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HOUSE Calls: Bee Pollen, Insurance Billing

This week we respond to questions about bee pollen and medical billing.

Dear HOUSE Calls,    

Does bee pollen help with a common cold?  Where can I get it?

House calls logoBee pollen is a “nutraceutical,” which means it is not a medication but it can be sold in health food stores and is often promoted and taken for certain health benefits. It contains the pollen that is brushed off the backs of bees, and it may also contain a bit of bee saliva. It is promoted to help with things ranging from alcoholism to allergies – but we don’t know of much in the way of solid clinical data supporting its use.

We have had some patients that have tried bee pollen for allergies without success. The substance does contain some antioxidants and vitamins, similar to what you would get in your diet and from a multi-vitamin. However, there is more risk for impurities and inconsistency in bee pollen.

We have not been in the habit of recommending this product.

Dear HOUSE Calls,    

I recently had a physical with my doctor.  I expected that it would be covered by my insurance plan, but got a bill for $126.  In addition to by annual wellness exam and preventive testing, we discussed my high cholesterol and back arthritis. I asked my doctor why I got stuck with the bill and he mentioned something about modifiers. Can you explain what’s going on here?   

This is a tough and complicated question and there are a few things that we should explain.

First off, most doctors don’t work for themselves anymore. Doctors are still responsible for our work and how we bill, but we receive regular training in how to improve the accuracy of our billing so that we are neither over-charging nor undercharging.

Second, your health insurance is primarily a contract between you and your insurance company. Doctors file your bill as a service, which will delay collections by 30-90 days and often results in underpayment.

So back to your question, imagine how much time the doctor spends with a completely healthy person for an annual visit―perhaps 15-20 minutes. Now what if the patient comes in every 3 months for their diabetes, but each December, they want the diabetes visit and their annual wellness visit? That visit will take more time. It does seem reasonable that the doctor and practice should be compensated extra for that time.

If we just bill for a wellness exam or a routine visit, we will be compensated much less than if we bill for both. So doctors can do this by listing both codes and using a ‘modifier’ to let the insurance company know this occurred. But many insurance companies will not cover both services on the same day, and the doctor has no idea what the insurance company will do with this bill.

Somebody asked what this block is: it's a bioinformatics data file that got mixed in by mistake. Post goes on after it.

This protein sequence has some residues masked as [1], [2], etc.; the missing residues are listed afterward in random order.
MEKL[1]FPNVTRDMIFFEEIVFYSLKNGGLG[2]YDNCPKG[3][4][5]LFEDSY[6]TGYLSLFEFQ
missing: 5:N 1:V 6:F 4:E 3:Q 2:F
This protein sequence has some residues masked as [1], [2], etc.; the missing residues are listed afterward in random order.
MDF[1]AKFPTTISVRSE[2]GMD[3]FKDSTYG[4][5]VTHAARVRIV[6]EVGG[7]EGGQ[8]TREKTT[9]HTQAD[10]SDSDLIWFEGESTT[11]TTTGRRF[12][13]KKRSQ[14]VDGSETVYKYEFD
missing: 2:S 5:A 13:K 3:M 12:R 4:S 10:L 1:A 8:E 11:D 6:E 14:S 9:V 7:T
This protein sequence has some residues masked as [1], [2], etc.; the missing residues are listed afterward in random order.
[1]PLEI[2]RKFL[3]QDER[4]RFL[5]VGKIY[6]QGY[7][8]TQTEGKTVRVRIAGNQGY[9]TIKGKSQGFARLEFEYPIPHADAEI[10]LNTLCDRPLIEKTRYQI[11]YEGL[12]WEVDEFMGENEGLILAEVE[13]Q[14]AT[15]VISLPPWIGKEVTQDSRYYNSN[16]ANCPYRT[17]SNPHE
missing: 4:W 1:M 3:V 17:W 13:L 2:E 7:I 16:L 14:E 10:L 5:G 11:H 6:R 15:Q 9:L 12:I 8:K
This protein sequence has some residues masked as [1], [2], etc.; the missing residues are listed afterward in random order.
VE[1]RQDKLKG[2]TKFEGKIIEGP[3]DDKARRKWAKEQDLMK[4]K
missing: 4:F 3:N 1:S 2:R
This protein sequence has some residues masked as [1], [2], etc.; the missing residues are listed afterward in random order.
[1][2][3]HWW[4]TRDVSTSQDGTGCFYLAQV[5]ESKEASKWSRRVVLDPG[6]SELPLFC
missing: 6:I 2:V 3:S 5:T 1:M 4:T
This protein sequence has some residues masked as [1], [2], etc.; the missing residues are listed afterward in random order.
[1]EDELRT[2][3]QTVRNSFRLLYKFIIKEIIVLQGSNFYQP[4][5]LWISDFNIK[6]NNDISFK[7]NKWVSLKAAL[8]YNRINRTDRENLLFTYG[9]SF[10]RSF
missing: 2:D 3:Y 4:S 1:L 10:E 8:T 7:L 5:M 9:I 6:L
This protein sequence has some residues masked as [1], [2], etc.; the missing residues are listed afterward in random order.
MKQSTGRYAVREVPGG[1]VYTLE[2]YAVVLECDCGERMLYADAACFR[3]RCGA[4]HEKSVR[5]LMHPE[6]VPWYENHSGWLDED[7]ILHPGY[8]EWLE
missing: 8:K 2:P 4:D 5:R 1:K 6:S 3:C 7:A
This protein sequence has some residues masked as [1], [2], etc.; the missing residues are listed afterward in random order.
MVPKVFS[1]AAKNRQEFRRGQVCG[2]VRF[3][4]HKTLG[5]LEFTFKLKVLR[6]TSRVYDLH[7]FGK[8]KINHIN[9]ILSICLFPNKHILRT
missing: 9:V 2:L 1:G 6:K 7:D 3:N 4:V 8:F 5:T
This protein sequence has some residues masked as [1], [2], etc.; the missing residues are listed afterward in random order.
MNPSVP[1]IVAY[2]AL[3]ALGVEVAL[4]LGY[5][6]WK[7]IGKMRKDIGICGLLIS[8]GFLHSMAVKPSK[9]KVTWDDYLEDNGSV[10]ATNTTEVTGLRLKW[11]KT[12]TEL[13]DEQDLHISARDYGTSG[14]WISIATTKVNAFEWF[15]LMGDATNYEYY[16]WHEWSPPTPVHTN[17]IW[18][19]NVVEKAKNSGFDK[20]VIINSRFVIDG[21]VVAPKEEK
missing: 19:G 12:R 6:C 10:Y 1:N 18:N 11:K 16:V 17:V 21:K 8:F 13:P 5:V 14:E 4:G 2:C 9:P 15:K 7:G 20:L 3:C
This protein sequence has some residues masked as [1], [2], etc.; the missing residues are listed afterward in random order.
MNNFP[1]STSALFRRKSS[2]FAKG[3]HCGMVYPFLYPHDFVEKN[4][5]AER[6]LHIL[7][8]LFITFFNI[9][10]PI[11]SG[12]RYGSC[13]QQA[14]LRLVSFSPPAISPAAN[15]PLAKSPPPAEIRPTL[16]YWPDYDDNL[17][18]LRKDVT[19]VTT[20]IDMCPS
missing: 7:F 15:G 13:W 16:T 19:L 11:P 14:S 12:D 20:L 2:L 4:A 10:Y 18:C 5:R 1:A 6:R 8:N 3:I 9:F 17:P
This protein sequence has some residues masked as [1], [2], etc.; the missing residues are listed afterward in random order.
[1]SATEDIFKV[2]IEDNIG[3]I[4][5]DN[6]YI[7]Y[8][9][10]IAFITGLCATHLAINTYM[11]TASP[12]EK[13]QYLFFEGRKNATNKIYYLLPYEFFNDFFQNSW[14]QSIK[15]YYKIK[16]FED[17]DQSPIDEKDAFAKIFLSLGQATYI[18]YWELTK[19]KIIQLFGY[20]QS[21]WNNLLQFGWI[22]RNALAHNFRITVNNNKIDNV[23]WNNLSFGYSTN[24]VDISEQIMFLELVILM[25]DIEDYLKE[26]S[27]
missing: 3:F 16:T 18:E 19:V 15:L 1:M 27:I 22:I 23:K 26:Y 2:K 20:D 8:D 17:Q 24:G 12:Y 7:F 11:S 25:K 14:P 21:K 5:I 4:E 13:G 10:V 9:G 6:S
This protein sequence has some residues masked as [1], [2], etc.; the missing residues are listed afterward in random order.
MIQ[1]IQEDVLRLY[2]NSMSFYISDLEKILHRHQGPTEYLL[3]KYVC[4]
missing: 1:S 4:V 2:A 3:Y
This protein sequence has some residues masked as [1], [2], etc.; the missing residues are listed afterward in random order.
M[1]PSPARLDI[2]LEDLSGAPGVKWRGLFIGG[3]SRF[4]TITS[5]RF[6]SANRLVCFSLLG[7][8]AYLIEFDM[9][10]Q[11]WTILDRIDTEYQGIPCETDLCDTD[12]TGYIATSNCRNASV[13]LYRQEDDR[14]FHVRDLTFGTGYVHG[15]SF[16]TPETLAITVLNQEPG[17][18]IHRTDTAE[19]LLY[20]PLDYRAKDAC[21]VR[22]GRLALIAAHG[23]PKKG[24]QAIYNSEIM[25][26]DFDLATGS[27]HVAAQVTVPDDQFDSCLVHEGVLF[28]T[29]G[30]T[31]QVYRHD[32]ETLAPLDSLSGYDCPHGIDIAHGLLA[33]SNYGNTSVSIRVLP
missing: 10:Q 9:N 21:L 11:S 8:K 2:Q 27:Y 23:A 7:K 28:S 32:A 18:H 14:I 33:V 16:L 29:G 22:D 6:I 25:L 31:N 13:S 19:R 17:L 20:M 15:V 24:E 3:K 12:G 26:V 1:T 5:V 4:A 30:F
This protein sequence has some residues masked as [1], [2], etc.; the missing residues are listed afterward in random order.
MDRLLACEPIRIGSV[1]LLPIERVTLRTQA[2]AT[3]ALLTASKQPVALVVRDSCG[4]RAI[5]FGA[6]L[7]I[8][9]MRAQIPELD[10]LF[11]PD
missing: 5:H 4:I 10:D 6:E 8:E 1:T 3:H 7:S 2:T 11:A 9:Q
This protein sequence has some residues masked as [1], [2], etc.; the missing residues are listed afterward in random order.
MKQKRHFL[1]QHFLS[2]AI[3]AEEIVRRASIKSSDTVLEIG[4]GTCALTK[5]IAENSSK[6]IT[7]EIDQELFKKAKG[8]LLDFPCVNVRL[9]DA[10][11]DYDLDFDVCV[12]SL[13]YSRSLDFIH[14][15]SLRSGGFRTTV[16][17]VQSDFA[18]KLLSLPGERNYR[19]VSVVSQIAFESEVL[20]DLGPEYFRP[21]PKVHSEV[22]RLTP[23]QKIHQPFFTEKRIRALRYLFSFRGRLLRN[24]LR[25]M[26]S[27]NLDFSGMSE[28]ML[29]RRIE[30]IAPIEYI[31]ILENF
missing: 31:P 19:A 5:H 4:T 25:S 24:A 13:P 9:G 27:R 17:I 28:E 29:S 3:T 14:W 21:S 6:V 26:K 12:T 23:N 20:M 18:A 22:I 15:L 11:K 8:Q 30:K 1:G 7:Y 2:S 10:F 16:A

There are just too many different plans. What doctors like to do if the visit is long and seems to focus more than a bit on non-wellness problems is to describe this situation to the patient, warn them they might get a bill, and offer to take care of both issues on the same visit or have them come back another day. This is surely confusing, and requires good communication on doctors’ part.

HOUSE Calls is a weekly column by Dr. Adam Goldstein, Dr. Cristy Page, and Dr. Adam Zolotor on behalf of YOUR HEALTH™ and the UNC Department of Family Medicine.


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About HOUSE Calls
Physicians from the UNC Department of Family Medicine’s YOUR HEALTH™ media bring you weekly information in response to your questions about health and medicine. Send us your questions or comments to

The HOUSE Calls staff:

Cristy Page Headshot Dr Cristy Page is an Assistant Professor of Family Medicine at the UNC School of Medicine. A former Morehead scholar, Dr. Page completed degrees in Medicine, Public Health and Family Medicine at UNC. Dr. Page practices full scope family medicine including obstetrics, and she is recognized for important innovations in maternal health, preventive medicine and group well-child care.

Adam Goldstein Headshot Dr. Adam Goldstein is a Professor of Family Medicine at the UNC School of Medicine. As a leading U.S. expert in primary care, Dr. Goldstein has a 20-year history in clinical practice, teaching, and research. He has published over 150 articles, essays, book chapters, and books.

Adam Zolotor Headshot Dr. Adam Zolotor is an Assistant Professor of Family Medicine at the UNC School of Medicine.  Dr. Zolotor Completed his training at the University of Michigan and the University of North Carolina.  He has been in practice for 10 years and and is a nationaly recognized expert in child abuse and child injury prevention.  He directs the Department of Family Medicine maternal and child health services. He is the author of more than 50 articles and book chapters.

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